Somewhere, sometime, in the not-so-distant past, someone mentioned something about Slightly Foxed, and whatever it was that that someone said intrigued me, so I looked it up – and subscribed almost immediately. A quarterly literary magazine, Slightly Foxed reviews books that I actually want to read – not pretentious novels that only the literary elite can understand, but warm and comfortable books that have withstood the years to remain well-loved and engaging. As SF itself says, it “introduces its readers to books that are no longer new and fashionable but have lasting appeal.”
Because I enjoyed reading my first issue so much, and because it added multiple books to my TBR, I thought that I would take a post to review the reviews as it were.
The Albert Campion novels of Margery Allingham
These books have been floating on the perimeter of my TBR for quite sometime, and Brandon Robshaw’s loving review of them pushed them onto the list, despite the fact that there are twenty-odd of them. He refers to Allingham as “the real queen of crime, the best, the darkest, the most interesting, idiosyncratic and literary novelist that the Golden Age of detective fiction produced.” I do also enjoy a series where the characters actual change with real time, so I think that that aspect of the series will appeal. In the end, I just love well-written and engaging mystery stories, and everything I hear – including this article – claims that that is what Allingham produced.
Terms & Conditions by Ysenda Maxtone Graham
Every quarter, SF chooses one of its book – I believe it is generally a memoir of some kind – to reprint in a special cloth-bound edition. This issue’s book is Terms & Conditions, a story of life in girls’ boarding schools in the twentieth century (namely the 1930’s through the 1970’s). Nicola Shulman’s review says,
This is not a history of girls’ boarding-schools. It’s not easy to say where, exactly, you would shelve it. It could be under memoir. Or is it more like anthropology? Here’s a study of a vanished society, based upon the testimony of elders whose way of life has been erased by exposure to modern culture, but who remember the days before the first boats came upriver. The other option would be comedy, as it’s the funniest book you’ll read all year …
The more I read about this book, the more convinced I am that I ought to splurge for that cloth-bound edition.
The Cazlet Chronicles by Elizabeth Jane Howard
Not every review convinced me to read the book(s) it was reviewing, but every review was a delight to read nonetheless. While I have no desire to read the Cazlet Chronicles, which sound rather dreary to me (novels that cover long expanses of time seem to wallow in the difficult times rather than the joyous ones), I did thoroughly enjoy Sarah Perry’s review. I especially enjoyed the section where she described the various Cazlets. My favorite description was of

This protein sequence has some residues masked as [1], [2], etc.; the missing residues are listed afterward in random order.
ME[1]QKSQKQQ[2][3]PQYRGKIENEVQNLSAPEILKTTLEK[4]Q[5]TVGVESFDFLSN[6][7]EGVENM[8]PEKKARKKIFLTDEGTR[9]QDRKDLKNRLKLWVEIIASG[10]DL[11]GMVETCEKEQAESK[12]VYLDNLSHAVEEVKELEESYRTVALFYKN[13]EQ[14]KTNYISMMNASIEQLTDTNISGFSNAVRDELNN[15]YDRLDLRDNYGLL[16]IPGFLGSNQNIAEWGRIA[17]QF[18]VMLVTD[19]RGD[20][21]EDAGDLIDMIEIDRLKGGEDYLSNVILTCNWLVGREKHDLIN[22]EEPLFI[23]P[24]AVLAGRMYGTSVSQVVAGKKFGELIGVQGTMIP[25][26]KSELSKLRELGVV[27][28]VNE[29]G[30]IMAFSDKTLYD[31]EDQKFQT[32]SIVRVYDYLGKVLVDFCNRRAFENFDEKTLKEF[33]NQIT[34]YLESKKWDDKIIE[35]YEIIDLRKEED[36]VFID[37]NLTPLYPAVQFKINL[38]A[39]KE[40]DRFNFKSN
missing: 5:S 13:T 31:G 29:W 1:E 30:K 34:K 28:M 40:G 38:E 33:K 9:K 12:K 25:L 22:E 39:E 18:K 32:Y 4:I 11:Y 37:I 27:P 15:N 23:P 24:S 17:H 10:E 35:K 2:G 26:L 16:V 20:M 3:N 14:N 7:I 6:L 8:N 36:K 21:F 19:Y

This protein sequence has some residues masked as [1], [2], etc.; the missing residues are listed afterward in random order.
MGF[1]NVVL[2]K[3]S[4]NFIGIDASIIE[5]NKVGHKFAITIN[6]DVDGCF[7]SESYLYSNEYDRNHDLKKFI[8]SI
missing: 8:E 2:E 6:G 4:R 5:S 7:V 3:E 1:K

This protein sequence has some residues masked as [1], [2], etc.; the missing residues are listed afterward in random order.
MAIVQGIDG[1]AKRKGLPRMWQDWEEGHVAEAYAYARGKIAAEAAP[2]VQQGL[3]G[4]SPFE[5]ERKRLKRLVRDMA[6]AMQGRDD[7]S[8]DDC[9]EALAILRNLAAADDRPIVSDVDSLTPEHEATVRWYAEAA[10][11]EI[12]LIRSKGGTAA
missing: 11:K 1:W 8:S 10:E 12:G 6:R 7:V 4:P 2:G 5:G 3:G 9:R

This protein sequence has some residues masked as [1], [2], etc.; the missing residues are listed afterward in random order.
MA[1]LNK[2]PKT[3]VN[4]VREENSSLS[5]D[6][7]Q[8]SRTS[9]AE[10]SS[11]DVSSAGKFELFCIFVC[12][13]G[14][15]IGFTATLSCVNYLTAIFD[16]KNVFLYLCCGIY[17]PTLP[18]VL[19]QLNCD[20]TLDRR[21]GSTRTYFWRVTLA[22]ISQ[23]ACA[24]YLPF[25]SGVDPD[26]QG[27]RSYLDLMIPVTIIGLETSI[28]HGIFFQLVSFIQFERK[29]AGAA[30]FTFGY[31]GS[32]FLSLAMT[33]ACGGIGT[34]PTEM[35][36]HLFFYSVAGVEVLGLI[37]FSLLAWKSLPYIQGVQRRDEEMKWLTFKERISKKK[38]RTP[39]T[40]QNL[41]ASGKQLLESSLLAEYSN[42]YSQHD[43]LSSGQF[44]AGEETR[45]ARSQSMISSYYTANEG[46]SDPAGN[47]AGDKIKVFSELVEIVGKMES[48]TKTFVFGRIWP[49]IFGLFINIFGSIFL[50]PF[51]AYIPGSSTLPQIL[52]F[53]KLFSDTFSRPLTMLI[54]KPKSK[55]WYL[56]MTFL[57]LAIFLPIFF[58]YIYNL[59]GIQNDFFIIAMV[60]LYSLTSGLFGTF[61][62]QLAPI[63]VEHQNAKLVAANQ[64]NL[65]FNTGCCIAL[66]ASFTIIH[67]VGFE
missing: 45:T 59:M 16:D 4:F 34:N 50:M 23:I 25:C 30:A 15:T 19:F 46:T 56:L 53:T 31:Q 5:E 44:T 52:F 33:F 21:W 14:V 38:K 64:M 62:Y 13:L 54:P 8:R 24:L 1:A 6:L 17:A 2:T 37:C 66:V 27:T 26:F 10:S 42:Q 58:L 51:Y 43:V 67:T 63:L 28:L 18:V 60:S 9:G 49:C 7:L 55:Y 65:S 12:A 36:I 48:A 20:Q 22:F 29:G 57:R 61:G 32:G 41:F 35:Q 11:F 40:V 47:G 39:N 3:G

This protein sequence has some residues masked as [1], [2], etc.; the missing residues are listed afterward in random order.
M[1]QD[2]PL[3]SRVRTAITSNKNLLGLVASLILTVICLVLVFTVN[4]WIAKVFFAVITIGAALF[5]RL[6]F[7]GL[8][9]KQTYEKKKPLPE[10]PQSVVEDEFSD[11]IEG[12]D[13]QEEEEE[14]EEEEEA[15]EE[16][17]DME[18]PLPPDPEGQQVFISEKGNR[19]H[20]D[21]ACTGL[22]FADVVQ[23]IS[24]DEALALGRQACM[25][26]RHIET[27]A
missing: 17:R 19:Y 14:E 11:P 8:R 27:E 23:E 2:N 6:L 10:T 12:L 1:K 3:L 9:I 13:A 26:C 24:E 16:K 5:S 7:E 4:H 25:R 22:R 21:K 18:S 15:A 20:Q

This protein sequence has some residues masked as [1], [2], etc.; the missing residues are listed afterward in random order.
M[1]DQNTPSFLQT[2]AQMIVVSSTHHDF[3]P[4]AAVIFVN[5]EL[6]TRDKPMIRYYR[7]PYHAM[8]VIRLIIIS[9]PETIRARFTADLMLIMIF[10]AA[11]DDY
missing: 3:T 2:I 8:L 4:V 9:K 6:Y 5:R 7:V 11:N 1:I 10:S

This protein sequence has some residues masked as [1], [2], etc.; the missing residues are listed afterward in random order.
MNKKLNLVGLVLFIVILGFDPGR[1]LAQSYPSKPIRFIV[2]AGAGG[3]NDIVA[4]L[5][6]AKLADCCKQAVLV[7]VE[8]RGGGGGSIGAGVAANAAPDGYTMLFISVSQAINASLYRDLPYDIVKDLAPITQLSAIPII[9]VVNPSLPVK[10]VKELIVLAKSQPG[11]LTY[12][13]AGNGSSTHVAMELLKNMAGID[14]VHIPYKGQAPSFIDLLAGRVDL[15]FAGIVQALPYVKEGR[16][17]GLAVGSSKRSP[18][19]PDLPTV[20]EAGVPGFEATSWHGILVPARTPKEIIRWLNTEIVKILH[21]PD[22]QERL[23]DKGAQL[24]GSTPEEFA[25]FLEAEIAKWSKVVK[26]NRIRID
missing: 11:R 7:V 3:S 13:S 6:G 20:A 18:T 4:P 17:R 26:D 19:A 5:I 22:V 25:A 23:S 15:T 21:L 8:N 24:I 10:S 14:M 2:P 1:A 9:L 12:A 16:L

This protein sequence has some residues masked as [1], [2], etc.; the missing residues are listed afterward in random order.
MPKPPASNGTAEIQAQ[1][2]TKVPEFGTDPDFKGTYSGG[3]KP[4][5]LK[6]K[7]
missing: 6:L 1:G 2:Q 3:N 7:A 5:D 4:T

Rachel, their unmarried sister, sacrifices herself to the care of others; she is selfless, good-humoured, sensible and accompanied everywhere by the faintest whiff of burning martyr.
Such a perfect description! It’s good to know that some types of people are universal.
Food in England by Dorothy Hartley
Lucy Lethbridge wrote the article for this book, which she says is a sort of history book of food – “a culinary epic celebrating two millennia of change, accrued knowledge and the skills of survival.” I really do enjoy history books on random topics, and Food in England sounds rather fascinating in that respect. I’m unfamiliar with Hartley’s other works, but Lethbridge describes her as a fanatic for detail who makes even mundane information intriguing.
This is classic Dorothy Hartley. Brisk yet lyrical, she can make brass handles as evocative as poetry … Food in England is not out to make us salivate over delicious dishes; it is less about eating than about fuel, implements, drainage, ventilation and waste disposal, and the might resourcefulness humans have employed over the centuries to make raw ingredients edible.
Not only did Lethbridge make me want to read Hartley’s book, she made me want to read her own. The little endnote of information about Lethbridge says, “Lucy Lethbridge’s most recent book is Spit and Polish: Old-fashioned Ways to Banish Dirt, Dust, and Decay. Her researches left her awestruck by the domestic labours of the past – and by the unsung heroes who gave us rubber gloves and Formica work-surfaces.” I must say that Spit and Polish has also made its way onto the TBR!
Tremendous Trifles by G.K. Chesterton
Surprisingly, I have not read much Chesterton in my lifetime. He is another of those authors that I am always thinking I ought to pick up but never seem to. Gordon Bowker’s review of Tremendous Trifles was delivered with such obvious warmth and love, though, that it definitely inspired me to add this book to the list. The book is actually a collection of newspaper sketches, basically just Chesterton rambling on about different random aspects of life.